Question: I’m curious about the sign on Pali Highway just past the start of Old Pali Road, going to Kailua, that says, "Trucks and buses use center lane from 5 a.m. to noon." What’s with that? Also, why is the maximum speed limit going down the Pali into Kailua 35 mph when the minimum speed in the opposite direction on the same road is 40 mph?
Answer: Bad vibes!
That’s the reason for the directive that trucks and buses stay the middle course while heading toward Kailua on Pali Highway.
It began many years ago when residents whose homes abutted the highway in that area complained about vibrations disturbing them, said Tammy Mori, spokeswoman for the state Department of Transportation.
They blamed the "phenomenon" on heavy trucks and buses.
"The DOT studied the issue for some time (but) could not pin the source of the perceived vibrations," Mori said.
To try singling out specific potential sources, the department decided to have a trial period restricting trucks and buses from using the far right lane during certain times of day to see whether there was an improvement in the situation.
"We are still evaluating the situation," Mori said.
If it’s determined that the restrictions aren’t resolving the problem, the signs will be removed, and the trucks and buses will be allowed back into the far right lane.
As for the speed limit in the Kailua-bound lanes on the Windward side of the Pali Tunnel, Mori said it was lowered to 35 mph from 45 mph "many years ago" because of accidents occurring in the downhill direction, especially at the hairpin turn.
The department conducted speed studies to evaluate the appropriate safe-driving speed in both directions along that stretch of highway.
Town-bound it was determined 45 mph was appropriate because it was uphill and drivers could better control their vehicles.
Kailua-bound, however, drivers were less able to control their vehicles at the higher speed as they headed downhill, Mori said. That was especially true in their response time to correcting their vehicles if they began to deviate from their lane.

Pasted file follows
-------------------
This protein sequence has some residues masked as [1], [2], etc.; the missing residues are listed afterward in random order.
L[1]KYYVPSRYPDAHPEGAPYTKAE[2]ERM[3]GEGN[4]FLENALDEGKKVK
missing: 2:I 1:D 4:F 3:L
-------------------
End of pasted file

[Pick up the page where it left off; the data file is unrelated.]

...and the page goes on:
Question: I live in Kaneohe, where they recently installed vine landscaping along Kahekili Highway, between Likelike Highway and Haiku Road. I notice that some of the vines have already died and a whole bunch of other vines are turning yellow. There’s something wrong – either they’re not being maintained with no water, or something’s killing them. Can someone check on this to make sure the plants are going to survive?
Answer: The state Department of Transportation is aware of the dying vines and trying to determine the problem, said spokeswoman Tammy Mori.
"The plants are being watered in appropriate amounts, so that does not appear to be the underlying issue," she said. "We are working with the contractor to investigate the problem, as the stress on the vines does not appear to be readily apparent."
Online, Long Time
The Board of Water Supply has been offering online bill payment for much longer than the two years quoted in a recent column (see hsblinks.com/2hj).
It actually began offering the service to 150,000 customers way back in 2001, a spokeswoman clarified.
Write to "Kokua Line" at Honolulu Star-Advertiser, 7 Waterfront Plaza, Suite 210, 500 Ala Moana Blvd., Honolulu 96813; call 529-4773; fax 529-4750; or e-mail firstname.lastname@example.org.